In a recent BBC article on IKEA’s supply shortages, the Swedish furniture giant went all in on blaming Brexit for their inventory issues:
“What we are seeing is a perfect storm of issues, including the disruption of global trade flows and a shortage of drivers, which have been exacerbated by the pandemic and Brexit.”
The firm goes on to say that “10% of its stock, or around 1,000 product lines” have supposedly been affected by the Brexit-related shortage. In a separate statement given two days later to Dutch newspaper Dagblad van het Noorden, however, an IKEA spokesperson instead cited the exact same product shortage with a different excuse featuring one notable omission:
“There are major logistical problems worldwide. For example, there is a great scarcity of containers and container ships on important sea routes because the economic recovery from the corona pandemic is proceeding faster than expected. There are also congestion in ports due to the crowds and Chinese terminals were temporarily closed due to local corona outbreaks. Many IKEA products are made in China.”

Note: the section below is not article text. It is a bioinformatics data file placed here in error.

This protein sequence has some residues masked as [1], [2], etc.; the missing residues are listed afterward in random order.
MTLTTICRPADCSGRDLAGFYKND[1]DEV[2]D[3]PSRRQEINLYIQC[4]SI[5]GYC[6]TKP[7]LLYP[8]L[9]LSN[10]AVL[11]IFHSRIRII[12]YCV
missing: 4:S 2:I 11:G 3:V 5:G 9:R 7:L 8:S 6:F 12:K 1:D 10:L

Both articles list the same 10% stock shortage figure, only one mentions Brexit.
Remainers – and some parts of the media enjoying spinning the narrative on their behalf – are refusing to accept the lorry driver shortage is global: iron ore struggles to reach Australian ports; US petrol stations have run out of supplies after a 35,000 fall in lorry drivers; Asia reports a 20% fall in drivers. As the head of policy at the Road Haulage Association said in August:
“Even if we were allowed to recruit drivers from the EU, there’s a shortage of drivers there as well… The only place that doesn’t have a significant shortage of drivers is Africa.”
There are plenty of economic commentators this side of the channel – IKEA’s PR team included – who have more than a few screws loose…